U.S. v. Italiano, No. 87-3201

CourtUnited States Courts of Appeals. United States Court of Appeals (11th Circuit)
Writing for the CourtBefore VANCE and HATCHETT; HATCHETT; Justice Stevens in dissenting addressed the effect of McNally 's holding on cases involving intangible rights other than the general right of the citizenry to a fair and impartial government. Addressing, in partic
Citation837 F.2d 1480
PartiesUNITED STATES of America, Plaintiff-Appellee, v. Nelson ITALIANO, Defendant-Appellant.
Docket NumberNo. 87-3201
Decision Date22 February 1988

Page 1480

837 F.2d 1480
UNITED STATES of America, Plaintiff-Appellee,
v.
Nelson ITALIANO, Defendant-Appellant.
No. 87-3201.
United States Court of Appeals,
Eleventh Circuit.
Feb. 22, 1988.

John R. Lawson, Jr., Richard W. Reeves, Stephen O. Decker, Lawson, McWhirter, Grandoff & Reeves, Tampa, Fla., for defendant-appellant.

Robert W. Merkle, U.S. Atty., David H. Runyan, Terry A. Zitek, Asst. U.S. Attys., Tampa, Fla., for plaintiff-appellee.

Appeal from the United States District Court for the Middle District of Florida.

Before VANCE and HATCHETT, Circuit Judges, and OWENS *, Chief District Judge.

HATCHETT, Circuit Judge:

In this criminal appeal, we are called upon to determine whether the Supreme Court's recent interpretation of the federal mail fraud statute in McNally v. United States, 483 U.S. ----, 107 S.Ct. 2875, 97 L.Ed.2d 292 (1987) is applicable in a slightly different factual scenario. Holding that McNally applies, we vacate the conviction and judgment.

FACTS

Appellant, Nelson A. Italiano worked for Coaxial Communications of the Suncoast, Inc. (Coaxial Communications), a corporation formed for the purpose of obtaining a cable television franchise contract with the city of Tampa, Florida. In seeking to obtain the city of Tampa franchise, Coaxial Communications decided to establish a presence in the area by securing franchises in the neighboring city of Temple Terrace and in Hillsborough County. Although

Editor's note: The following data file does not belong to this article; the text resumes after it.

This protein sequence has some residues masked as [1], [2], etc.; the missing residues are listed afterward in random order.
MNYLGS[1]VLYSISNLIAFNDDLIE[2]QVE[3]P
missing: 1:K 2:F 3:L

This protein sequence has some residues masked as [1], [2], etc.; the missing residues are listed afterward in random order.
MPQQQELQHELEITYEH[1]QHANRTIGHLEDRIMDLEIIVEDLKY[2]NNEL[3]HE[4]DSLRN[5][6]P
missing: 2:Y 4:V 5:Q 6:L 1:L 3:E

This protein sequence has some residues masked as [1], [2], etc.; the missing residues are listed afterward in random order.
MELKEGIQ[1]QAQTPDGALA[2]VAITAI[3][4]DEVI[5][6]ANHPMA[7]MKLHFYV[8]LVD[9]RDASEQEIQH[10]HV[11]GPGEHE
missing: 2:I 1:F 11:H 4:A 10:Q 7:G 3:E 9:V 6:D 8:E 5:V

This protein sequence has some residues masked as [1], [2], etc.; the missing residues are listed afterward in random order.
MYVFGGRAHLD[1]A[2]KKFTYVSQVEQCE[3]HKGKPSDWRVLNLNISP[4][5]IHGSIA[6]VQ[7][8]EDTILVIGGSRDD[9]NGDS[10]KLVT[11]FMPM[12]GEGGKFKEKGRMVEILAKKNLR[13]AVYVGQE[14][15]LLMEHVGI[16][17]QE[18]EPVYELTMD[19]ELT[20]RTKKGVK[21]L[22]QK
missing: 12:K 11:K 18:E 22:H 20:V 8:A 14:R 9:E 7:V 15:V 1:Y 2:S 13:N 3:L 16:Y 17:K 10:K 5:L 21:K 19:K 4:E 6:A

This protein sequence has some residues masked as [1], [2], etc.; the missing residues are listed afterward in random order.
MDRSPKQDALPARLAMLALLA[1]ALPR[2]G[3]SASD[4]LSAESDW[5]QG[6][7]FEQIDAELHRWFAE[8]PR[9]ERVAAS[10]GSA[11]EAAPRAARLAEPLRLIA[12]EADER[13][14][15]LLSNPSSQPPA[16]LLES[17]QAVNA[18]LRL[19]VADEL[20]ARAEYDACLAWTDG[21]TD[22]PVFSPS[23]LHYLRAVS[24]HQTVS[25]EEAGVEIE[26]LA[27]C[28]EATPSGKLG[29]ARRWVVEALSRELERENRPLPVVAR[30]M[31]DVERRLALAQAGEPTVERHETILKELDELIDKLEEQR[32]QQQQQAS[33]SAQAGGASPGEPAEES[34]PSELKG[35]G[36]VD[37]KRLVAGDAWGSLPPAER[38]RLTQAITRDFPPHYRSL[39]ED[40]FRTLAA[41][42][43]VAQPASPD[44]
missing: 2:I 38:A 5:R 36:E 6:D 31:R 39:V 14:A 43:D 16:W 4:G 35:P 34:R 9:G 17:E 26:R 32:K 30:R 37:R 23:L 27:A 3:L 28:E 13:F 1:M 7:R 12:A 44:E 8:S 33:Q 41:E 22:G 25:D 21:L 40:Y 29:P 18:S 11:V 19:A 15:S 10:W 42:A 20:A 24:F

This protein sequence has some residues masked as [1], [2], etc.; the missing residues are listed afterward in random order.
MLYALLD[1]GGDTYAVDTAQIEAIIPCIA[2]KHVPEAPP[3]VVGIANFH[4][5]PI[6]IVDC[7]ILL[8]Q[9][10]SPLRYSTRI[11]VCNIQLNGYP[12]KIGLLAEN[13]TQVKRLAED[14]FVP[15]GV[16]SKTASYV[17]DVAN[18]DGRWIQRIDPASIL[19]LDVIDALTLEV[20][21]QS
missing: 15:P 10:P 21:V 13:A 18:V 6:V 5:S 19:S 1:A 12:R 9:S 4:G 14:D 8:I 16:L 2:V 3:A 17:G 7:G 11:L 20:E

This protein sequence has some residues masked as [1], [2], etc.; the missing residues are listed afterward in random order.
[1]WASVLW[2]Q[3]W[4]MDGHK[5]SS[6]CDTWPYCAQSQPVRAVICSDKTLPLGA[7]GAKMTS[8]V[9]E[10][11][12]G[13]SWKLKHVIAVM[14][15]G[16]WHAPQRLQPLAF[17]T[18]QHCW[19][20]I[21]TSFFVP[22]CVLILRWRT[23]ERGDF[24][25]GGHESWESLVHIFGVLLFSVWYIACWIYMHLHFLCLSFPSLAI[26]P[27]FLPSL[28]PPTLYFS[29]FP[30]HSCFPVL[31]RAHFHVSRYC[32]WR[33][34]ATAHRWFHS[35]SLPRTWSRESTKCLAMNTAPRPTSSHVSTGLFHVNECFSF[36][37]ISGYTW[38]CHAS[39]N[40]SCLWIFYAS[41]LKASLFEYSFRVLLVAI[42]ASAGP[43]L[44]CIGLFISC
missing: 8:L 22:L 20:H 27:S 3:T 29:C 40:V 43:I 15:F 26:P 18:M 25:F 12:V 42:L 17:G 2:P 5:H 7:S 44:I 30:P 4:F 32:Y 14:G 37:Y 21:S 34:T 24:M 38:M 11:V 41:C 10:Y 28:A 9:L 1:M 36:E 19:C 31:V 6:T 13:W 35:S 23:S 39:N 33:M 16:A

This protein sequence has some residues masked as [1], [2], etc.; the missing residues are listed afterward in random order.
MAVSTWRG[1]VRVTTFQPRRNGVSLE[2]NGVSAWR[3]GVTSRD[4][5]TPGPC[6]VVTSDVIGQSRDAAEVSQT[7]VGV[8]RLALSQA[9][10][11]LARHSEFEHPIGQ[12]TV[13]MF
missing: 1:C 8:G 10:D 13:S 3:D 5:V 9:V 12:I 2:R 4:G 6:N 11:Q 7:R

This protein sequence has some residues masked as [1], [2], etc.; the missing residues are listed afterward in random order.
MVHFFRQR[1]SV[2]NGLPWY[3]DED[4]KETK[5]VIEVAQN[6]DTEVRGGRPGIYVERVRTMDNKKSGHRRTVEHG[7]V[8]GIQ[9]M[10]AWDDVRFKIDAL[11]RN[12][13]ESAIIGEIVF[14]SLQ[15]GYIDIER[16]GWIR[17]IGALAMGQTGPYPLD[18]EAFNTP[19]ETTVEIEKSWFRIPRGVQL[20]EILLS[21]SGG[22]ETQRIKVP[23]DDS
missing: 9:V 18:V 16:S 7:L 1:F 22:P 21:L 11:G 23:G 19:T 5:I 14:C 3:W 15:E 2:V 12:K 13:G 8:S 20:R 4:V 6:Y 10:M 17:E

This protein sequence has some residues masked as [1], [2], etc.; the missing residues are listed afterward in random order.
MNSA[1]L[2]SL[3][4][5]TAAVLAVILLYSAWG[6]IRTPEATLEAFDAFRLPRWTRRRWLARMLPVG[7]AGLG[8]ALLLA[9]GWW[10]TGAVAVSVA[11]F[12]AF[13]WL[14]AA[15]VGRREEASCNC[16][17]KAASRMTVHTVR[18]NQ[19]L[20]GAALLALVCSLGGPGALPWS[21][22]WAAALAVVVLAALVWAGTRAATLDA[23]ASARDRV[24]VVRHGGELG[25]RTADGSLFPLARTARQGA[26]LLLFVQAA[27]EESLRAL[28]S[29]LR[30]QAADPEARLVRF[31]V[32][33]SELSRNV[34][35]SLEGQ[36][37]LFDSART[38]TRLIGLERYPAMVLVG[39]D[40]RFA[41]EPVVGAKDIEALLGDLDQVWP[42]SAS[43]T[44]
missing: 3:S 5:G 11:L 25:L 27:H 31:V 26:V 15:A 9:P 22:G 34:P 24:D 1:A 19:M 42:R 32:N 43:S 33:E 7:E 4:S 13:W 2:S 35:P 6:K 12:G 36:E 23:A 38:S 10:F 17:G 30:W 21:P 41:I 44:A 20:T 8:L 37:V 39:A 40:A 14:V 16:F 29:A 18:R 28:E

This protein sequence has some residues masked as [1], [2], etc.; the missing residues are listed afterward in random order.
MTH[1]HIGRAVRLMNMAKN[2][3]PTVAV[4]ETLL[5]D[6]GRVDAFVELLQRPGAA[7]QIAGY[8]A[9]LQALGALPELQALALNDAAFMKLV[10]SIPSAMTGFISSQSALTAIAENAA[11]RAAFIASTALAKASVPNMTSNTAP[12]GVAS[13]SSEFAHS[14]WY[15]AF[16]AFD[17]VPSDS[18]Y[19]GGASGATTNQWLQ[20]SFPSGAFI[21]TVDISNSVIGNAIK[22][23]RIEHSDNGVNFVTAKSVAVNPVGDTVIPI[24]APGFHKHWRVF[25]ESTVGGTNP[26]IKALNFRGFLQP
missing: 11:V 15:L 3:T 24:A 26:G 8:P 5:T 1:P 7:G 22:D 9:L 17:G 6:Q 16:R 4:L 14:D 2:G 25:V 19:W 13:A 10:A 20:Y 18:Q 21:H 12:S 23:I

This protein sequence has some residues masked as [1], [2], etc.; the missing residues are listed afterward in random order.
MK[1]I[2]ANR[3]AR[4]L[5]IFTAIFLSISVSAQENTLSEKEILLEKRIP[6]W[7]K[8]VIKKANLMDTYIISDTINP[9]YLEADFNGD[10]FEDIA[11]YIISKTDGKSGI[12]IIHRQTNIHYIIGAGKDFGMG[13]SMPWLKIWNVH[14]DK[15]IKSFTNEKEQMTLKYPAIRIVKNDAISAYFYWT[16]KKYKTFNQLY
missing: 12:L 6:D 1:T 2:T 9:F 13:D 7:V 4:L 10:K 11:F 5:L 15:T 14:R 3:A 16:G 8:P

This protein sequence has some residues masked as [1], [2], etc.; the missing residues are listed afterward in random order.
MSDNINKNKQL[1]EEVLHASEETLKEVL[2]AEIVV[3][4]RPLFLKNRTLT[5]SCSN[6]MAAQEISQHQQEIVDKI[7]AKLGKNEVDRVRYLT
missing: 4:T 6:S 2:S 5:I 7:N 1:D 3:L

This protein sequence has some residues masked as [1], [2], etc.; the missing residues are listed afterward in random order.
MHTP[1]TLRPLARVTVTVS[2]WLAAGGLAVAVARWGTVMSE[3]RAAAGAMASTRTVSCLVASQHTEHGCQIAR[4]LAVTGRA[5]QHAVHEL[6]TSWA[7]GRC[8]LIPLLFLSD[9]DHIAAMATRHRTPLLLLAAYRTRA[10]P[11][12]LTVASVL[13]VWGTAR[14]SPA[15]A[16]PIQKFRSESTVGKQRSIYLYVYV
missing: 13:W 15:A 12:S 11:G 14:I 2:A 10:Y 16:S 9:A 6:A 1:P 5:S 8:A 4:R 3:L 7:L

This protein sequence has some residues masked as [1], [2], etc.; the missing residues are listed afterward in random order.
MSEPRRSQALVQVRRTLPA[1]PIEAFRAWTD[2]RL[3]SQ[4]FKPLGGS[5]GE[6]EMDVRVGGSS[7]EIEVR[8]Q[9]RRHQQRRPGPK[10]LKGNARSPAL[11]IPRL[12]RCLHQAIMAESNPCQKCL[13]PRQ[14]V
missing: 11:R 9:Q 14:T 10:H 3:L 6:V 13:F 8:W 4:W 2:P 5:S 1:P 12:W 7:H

Page 1481

less lucrative, Coaxial Communications' management believed that the establishment of these franchises would enhance the company's chances of obtaining the city of Tampa franchise.

In the spring of 1980, Italiano approached Charles F. Bean, a Hillsborough County commissioner, and indicated to Bean that Coaxial Communications was interested in obtaining a cable television franchise. Italiano told Bean that the owner of Coaxial Communications was a wealthy man and that Bean might anticipate amassing great wealth if he supported Coaxial Communication's efforts to obtain the cable television franchise. After having conversations with fellow-commissioners Robert Curry and Jerry Bowmer, Bean learned that Curry and Bowmer were also committed to supporting Coaxial Communication's efforts to be awarded the franchise.

On June 11, 1980, by a margin of three-to-two, the Hillsborough County Board of County Commissioners voted to grant a cable television franchise to Coaxial Communications. County Commissioners Bean, Curry, and Bowmer voted for Coaxial Communications; Commissioners Platt and Davin voted against Coaxial Communications. On July 23, 1980, the Hillsborough County Commission ratified the contract between Hillsborough County and Coaxial Communications by an identical three-to-two vote.

Between the time of the awarding of the franchise contract and its ratification, Italiano gave Bean envelopes containing $2,500 in cash on at least two occasions. On each occasion, Italiano told Bean that the money was from Dennis McGillicuddy, a principal of Coaxial Communications.

Ultimately, Coaxial Communications did not obtain the cable television franchise for the city of Tampa. Coaxial Communications, having obtained the franchise for the county of Hillsborough, sold that franchise and left the area.

PROCEDURAL HISTORY

In May, 1985, a federal grand jury in the Middle District of Florida returned a forty-five count indictment charging twenty-five individuals and five corporations with racketeering, fraud, extortion, obstruction of justice, and several Travel Act offenses relating to a widespread bribery scheme within Hillsborough County, Florida. The grand jury charged appellant, Italiano, with a single count of mail fraud in violation of 18 U.S.C. Sec. 1341.

On July 10, 1985, Italiano moved to dismiss the indictment on the ground that the mail fraud statute "was only intended to reach schemes that have as their goal an economic loss suffered by the victims and not an intangible right to good government." The district court, on December 10, 1985, denied that motion, along with all others which were pending. A jury found Italiano guilty of mail fraud, as charged in Count IV of the indictment. The district court sentenced him to two years confinement in the custody of the Attorney General.